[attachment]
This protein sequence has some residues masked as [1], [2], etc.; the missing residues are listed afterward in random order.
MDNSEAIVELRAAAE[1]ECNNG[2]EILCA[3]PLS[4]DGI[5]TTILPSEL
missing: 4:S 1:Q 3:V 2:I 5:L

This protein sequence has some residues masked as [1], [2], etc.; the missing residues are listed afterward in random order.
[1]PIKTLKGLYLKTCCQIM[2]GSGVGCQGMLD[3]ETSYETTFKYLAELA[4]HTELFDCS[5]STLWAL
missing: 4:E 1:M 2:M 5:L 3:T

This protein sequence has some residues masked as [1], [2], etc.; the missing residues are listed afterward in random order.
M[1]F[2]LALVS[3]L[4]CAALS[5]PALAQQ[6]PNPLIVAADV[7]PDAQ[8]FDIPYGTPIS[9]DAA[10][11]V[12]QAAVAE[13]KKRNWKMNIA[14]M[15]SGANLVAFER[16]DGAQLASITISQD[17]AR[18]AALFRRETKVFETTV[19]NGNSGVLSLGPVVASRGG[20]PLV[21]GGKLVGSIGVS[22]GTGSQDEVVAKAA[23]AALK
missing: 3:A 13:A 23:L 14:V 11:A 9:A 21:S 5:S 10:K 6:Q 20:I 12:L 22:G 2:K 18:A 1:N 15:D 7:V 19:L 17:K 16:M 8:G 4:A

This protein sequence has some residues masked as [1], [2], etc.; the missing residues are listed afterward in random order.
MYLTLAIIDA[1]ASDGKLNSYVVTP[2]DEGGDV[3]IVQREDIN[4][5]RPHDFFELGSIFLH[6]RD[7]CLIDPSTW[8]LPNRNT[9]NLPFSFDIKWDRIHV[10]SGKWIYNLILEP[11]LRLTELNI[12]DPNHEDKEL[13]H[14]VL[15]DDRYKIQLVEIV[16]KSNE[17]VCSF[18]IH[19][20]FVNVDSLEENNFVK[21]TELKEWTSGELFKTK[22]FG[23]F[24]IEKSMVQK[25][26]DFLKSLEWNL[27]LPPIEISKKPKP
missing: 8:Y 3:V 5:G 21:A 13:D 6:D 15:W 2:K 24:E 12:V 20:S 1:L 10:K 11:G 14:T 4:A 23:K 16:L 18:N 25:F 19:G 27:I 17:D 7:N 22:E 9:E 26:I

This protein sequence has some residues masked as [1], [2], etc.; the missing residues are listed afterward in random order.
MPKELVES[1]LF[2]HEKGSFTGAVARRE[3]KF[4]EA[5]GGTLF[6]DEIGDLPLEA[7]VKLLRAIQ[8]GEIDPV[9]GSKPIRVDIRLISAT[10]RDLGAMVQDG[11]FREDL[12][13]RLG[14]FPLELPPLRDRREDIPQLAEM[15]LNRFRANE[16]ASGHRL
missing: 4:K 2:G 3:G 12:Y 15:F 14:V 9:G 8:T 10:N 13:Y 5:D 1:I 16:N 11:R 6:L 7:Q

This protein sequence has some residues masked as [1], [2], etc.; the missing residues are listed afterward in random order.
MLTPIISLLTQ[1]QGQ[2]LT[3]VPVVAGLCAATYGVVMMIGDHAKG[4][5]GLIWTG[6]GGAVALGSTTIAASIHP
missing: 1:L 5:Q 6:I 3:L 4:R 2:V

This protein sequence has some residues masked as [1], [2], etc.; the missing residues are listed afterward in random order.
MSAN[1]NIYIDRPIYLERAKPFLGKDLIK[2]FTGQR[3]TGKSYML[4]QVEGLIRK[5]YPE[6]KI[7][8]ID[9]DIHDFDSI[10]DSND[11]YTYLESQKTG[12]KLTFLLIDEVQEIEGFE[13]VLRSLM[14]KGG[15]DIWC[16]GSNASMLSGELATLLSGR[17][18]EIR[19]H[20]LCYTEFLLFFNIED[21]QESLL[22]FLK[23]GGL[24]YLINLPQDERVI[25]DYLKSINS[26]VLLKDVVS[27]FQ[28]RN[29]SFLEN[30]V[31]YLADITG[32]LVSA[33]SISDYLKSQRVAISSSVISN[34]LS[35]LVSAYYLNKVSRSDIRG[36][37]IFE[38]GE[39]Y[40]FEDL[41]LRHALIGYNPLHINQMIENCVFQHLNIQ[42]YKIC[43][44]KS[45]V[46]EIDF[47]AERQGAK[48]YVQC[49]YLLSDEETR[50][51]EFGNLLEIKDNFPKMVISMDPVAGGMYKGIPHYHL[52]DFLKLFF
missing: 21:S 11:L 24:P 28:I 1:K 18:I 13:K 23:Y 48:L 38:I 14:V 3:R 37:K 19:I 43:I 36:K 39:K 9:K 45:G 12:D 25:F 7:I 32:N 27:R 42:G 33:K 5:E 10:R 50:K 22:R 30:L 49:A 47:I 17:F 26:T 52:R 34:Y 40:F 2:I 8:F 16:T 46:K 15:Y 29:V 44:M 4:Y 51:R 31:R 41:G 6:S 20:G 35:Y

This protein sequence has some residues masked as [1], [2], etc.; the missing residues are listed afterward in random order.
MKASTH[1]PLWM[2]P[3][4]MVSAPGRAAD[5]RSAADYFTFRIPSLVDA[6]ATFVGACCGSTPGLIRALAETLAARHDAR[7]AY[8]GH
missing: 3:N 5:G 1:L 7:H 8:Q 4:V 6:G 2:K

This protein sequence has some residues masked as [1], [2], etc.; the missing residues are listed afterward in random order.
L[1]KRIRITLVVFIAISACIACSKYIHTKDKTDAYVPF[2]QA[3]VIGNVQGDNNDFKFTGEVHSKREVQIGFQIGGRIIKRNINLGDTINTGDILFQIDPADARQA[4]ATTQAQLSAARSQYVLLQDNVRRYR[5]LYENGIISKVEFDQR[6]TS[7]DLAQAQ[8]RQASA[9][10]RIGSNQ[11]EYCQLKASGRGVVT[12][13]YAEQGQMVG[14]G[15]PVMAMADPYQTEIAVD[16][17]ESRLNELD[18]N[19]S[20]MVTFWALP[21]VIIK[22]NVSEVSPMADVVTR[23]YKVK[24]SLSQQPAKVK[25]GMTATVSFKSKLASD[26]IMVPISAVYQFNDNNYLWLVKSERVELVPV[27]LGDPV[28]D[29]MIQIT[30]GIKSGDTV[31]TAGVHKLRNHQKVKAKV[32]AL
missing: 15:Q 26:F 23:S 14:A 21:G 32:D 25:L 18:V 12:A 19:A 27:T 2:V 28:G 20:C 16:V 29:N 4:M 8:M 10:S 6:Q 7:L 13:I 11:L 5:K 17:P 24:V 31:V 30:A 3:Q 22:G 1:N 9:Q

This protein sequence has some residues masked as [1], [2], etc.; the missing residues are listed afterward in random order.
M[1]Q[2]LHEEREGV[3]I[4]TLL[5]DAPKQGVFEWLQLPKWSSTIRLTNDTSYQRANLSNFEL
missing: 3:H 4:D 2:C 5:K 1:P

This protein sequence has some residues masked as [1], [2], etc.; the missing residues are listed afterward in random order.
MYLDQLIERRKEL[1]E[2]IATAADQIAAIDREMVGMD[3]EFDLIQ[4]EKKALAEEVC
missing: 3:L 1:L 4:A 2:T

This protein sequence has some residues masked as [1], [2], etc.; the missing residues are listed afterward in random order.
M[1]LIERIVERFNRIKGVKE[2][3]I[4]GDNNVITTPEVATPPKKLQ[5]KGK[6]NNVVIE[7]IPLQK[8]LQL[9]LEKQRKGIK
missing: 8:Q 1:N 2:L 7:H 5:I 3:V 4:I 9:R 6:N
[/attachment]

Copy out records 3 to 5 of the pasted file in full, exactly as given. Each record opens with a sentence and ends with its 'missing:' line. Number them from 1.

This protein sequence has some residues masked as [1], [2], etc.; the missing residues are listed afterward in random order.
M[1]F[2]LALVS[3]L[4]CAALS[5]PALAQQ[6]PNPLIVAADV[7]PDAQ[8]FDIPYGTPIS[9]DAA[10][11]V[12]QAAVAE[13]KKRNWKMNIA[14]M[15]SGANLVAFER[16]DGAQLASITISQD[17]AR[18]AALFRRETKVFETTV[19]NGNSGVLSLGPVVASRGG[20]PLV[21]GGKLVGSIGVS[22]GTGSQDEVVAKAA[23]AALK
missing: 3:A 13:A 23:L 14:V 11:A 9:A 21:S 5:S 10:K 6:Q 20:I 12:L 22:G 2:K 18:A 1:N 15:D 7:V 19:L 17:K 16:M 8:G 4:A

This protein sequence has some residues masked as [1], [2], etc.; the missing residues are listed afterward in random order.
MYLTLAIIDA[1]ASDGKLNSYVVTP[2]DEGGDV[3]IVQREDIN[4][5]RPHDFFELGSIFLH[6]RD[7]CLIDPSTW[8]LPNRNT[9]NLPFSFDIKWDRIHV[10]SGKWIYNLILEP[11]LRLTELNI[12]DPNHEDKEL[13]H[14]VL[15]DDRYKIQLVEIV[16]KSNE[17]VCSF[18]IH[19][20]FVNVDSLEENNFVK[21]TELKEWTSGELFKTK[22]FG[23]F[24]IEKSMVQK[25][26]DFLKSLEWNL[27]LPPIEISKKPKP
missing: 8:Y 3:V 5:G 21:A 13:D 6:D 15:W 2:K 24:E 12:V 20:S 1:L 10:K 11:G 14:T 4:A 23:K 16:L 18:N 25:F 19:G 27:I 17:D 7:N 22:E 9:E 26:I

This protein sequence has some residues masked as [1], [2], etc.; the missing residues are listed afterward in random order.
MPKELVES[1]LF[2]HEKGSFTGAVARRE[3]KF[4]EA[5]GGTLF[6]DEIGDLPLEA[7]VKLLRAIQ[8]GEIDPV[9]GSKPIRVDIRLISAT[10]RDLGAMVQDG[11]FREDL[12][13]RLG[14]FPLELPPLRDRREDIPQLAEM[15]LNRFRANE[16]ASGHRL
missing: 4:K 2:G 3:G 12:Y 15:F 14:V 9:G 8:T 10:N 13:Y 5:D 1:I 16:N 11:R 6:L 7:Q